In another, news-related piece called "Yesterday's Newspaper," an actual, day-old New York Times is deposited on a wooden block every morning, the daily cycles of news and delivery reduced to a repetitive habit performed first-thing-first every day by some faceless, likely low-status gallery assistant. I fought the impulse to reach out and read the paper until I realized it was all yesterday's news; what was there to read?
In what will likely be remembered as the show's signature piece, a vintage-seeming boom-box sits before a flattened cardboard refrigerator box in classic break-dancing formation. Instead of old school beats, though, every few minutes the same snippet of Barack Obama's "Audacity of Hope" speech blares out of the speakers, McKenzie playing the soaring phrases about the hope of the slave and the belief "in things not seen" over and over. McKenzie seems to be onboard the hope train in general but the boom box piece is also deeply ambivalent. It feels expectant, as if at any moment someone amazing and talented could claim the empty, waiting stage and dazzle us. But after a few minutes of waiting and listening, you start to wonder would it would be like to actually dance on that stage, forced to repeat the same crowd-pleasing, head-spin or twirl ad nauseum.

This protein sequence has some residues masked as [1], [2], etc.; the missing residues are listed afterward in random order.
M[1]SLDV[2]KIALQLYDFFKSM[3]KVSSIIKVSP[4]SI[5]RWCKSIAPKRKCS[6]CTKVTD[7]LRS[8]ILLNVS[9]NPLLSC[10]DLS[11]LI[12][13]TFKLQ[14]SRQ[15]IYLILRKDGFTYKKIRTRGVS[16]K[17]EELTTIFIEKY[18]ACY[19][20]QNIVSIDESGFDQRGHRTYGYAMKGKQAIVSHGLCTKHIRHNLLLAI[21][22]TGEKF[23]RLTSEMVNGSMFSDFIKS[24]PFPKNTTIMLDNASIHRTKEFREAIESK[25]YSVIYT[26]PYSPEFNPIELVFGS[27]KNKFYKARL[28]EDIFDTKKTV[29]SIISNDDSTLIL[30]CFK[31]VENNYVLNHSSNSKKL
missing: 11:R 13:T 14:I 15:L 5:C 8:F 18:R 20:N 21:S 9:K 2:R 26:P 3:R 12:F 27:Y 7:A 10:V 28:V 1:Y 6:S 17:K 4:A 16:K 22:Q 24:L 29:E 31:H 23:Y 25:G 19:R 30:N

We live in the best of times and the worst of times that boom box piece seems to be saying. No stage can be denied us, whether it's the do-it-yourself platform of a card-board box or a podium bearing the presidential seal. But Dave McKenzie is also saying the flipside of that access is that there's no stage that can't become a prison under the right, wrong circumstances. Do the same thing over and over and even victory can be a kind of hell.
Gary Dauphin is a Los Angeles-based writer.